Triumphant Macbeth beats a bloody path to Broadway


Last updated at 08:09 29 February 2008

There will be blood on Broadway.

The acclaimed Chichester Festival Theatre production of Macbeth with Patrick Stewart and Kate Fleetwood will move across the Brooklyn bridge, from where it's playing to packed houses at the Brooklyn Academy of Music (BAM) to the Lyceum Theatre in Manhattan from late March through to May 25.

The move will put Stewart, his leading lady Ms Fleetwood, director Rupert Goold and the production in the running for the Tony Awards.

"There's something about the blood," Stewart told me. "All of us in the play have developed a relationship with this blood, because it's everywhere. The other day, there were drops of blood on my boots that neither I nor my dresser had seen before," the actor said, with mock alarm in his voice.

The gore, though, more than earns its keep. Backstage, before the death of Duncan, Stewart goes through a silent ritual where a stage manager sponges his hands, arms and white shirt with dribbles of blood.

She then places two daggers in his hands. "I allow the horror of what she's doing to reach me. We don't laugh about it and it helps me get into the state that, moments ago, I was sticking these daggers into human flesh," he says.

Such moments infuse Stewart with an uncomfortable emotional and psychological sensibility that has allowed him to produce one of the defining Shakespearean performances of recent times.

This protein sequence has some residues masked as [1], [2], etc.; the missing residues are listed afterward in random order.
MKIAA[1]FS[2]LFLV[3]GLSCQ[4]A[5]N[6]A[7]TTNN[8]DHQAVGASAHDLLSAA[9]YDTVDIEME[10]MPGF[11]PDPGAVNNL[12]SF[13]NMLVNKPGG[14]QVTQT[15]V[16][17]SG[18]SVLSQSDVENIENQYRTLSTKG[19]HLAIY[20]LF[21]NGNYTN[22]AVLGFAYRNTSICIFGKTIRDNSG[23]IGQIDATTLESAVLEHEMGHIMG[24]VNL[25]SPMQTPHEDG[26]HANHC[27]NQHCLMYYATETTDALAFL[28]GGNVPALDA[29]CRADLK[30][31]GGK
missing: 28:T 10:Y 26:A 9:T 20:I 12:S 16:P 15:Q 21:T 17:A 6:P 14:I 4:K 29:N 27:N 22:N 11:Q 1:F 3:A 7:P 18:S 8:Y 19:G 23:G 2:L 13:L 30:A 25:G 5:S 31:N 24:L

The blood certainly plays its part, but there's a family dimension that also informs his devastating portrait of the Thane of Cawdor - his own father. Alfred Stewart left the Army as a regimental sergeant major.

"He was a superstar, militarily speaking, and as the years have gone by I've come to realise how my father exists in many of the roles that I play, particularly the authoritative figures.

"He had a moustache, and I have one now. Every night I put on my forage cap, pick up my AK47 and it's my father staring back at me out of the mirror,' Stewart told me. The company of actors playing BAM have become a tight-knit ensemble, looking out for each other, and for most of them it will be their first time on Broadway - although Stewart has played there before.

It's also good news for the Chichester Festival Theatre. The last time the Sussex theatre had a play in New York was Robert Bolt's Vivat Vivat Regina 38 years ago. It's also, probably, one of the last shows veteran West End producers Paul Elliott and Duncan Weldon will represent on Broadway. But those guys have said that before. They'll be back.

Oh, and here's something to get the theatrical juices flowing: Stewart confirmed that "there is a conversation going on" about him and Ian McKellen reuniting (they were in the X-Men movies, if you recall) in a stage production in about 18 months' time. Tantalisingly, he refused to elaborate.

By the way, Stewart, McKellen and Chiwetel Ejiofor have all been nominated for Olivier awards for performances in plays by the Bard, but only one of them will get it. There might be blood.

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